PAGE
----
Castiglioni, S., Cazzaniga, A., Albisetti, W., & Maier, J. A. M. (2013). Magnesium and osteoporosis: Current state of knowledge and future research directions. Nutrients, 5, 3022-3033. doi:10.3390/nu5083022

Ehrlich, G. E., Miller, S. B., & Zeiders, R. S. (1980). Choline magnesium trisalicylate versus ibuprofen in rheumatoid arthritis. Rheumatol Rehabil, 19(1), 30-41.

Frestedt, J. L., Kuskowski, M. A., & Zenk, J. L. (2009). A natural seaweed derived mineral supplement (Aquamin F) for knee osteoarthritis: A randomised, placebo controlled pilot study. Nutrition Journal, 8(7). doi:10.1186/1475-2891-8-7

Lee, C. H., Wen, Z. H., Chang, Y. C., Huang, S. Y., Tang, C. C., Chen, W. F., & … Jean, Y. H. (2009). Intra-articular magnesium sulfate (MgSO4) reduces experimental osteoarthritis and nociception: Association with attenuation of N-methyl-D-aspartate (NMDA) receptor subunit 1 phosphorylation and apoptosis in rat chondrocytes. Osteoarthritis and Cartilage, 17(11), 1485-1493. doi:10.1016/j.joca.2009.05.006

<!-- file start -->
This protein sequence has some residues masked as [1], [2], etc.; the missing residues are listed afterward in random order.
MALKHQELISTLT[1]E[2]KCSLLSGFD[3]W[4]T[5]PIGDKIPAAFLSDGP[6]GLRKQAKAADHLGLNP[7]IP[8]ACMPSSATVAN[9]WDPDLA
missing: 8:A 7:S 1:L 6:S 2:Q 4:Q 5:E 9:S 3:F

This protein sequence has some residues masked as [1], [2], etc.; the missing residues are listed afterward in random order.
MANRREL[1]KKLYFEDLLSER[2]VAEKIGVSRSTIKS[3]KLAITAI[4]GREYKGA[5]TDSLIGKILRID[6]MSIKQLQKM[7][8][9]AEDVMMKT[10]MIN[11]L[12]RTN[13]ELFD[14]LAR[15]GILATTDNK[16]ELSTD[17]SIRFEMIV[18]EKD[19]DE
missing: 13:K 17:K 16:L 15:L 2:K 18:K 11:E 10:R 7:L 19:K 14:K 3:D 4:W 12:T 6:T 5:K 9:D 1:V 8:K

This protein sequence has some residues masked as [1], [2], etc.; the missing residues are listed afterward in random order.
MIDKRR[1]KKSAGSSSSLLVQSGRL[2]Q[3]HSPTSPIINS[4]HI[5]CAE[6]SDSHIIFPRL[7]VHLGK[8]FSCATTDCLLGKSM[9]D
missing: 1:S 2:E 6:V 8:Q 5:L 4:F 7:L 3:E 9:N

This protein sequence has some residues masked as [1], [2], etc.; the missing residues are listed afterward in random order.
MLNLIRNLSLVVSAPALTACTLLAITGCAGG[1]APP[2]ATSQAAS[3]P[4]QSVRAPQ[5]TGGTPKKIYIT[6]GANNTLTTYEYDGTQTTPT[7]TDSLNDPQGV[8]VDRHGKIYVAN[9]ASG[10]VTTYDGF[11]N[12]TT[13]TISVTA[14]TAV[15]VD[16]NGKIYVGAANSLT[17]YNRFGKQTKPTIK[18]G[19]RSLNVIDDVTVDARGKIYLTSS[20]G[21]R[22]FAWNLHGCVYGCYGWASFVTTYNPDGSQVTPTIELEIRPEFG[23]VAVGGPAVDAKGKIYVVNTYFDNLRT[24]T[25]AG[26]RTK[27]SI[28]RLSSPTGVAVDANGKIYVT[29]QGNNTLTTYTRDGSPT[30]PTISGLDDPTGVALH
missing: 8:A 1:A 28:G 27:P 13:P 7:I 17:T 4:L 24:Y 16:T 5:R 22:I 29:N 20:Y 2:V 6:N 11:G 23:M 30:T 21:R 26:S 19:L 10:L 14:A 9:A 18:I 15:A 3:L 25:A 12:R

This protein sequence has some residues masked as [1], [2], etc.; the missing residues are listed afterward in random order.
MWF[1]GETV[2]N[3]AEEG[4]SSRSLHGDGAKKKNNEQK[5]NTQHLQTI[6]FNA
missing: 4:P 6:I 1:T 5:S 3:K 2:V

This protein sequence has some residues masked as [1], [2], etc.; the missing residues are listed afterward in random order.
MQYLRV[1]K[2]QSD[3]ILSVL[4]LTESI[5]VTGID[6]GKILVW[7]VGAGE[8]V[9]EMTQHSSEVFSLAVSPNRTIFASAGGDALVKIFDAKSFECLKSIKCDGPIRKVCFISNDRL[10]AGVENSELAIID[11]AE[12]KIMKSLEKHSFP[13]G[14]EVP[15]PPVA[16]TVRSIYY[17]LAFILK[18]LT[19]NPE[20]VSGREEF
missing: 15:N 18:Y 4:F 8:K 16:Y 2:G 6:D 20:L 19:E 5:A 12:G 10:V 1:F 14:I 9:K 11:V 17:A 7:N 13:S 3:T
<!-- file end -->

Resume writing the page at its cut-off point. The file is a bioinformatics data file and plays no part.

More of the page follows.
Li, Y., Yue, J. & Yang, C. (2016). Unraveling the role of Mg++ in osteoarthritis. Life Sciences, 147, 24-29.

Macmanus, J., & Heaton, F. W. (1970). The influence of magnesium on calcium release from bone in vitro. Biochim Biophys Acta, 215(2), 360-7.

Morais, J. B., Severo, J. S., Santos, L. R., De Sousa Melo, S. R., De Oliveira Santos, R., De Oliveira, A. R., & … Do Nascimento Marreiro, D. (2017). Role of magnesium in oxidative stress in individuals with obesity. Biol Trace Elem Res, 176(1), 20-26. doi:10.1007/s12011-016-0793-1

Otten, J. J., Hellwig, J. P., & Meyers, L. D. (Eds.). (2006). Dietary reference intakes: The essential guide to nutrient requirements. Washington D.C.: National Academy of Sciences.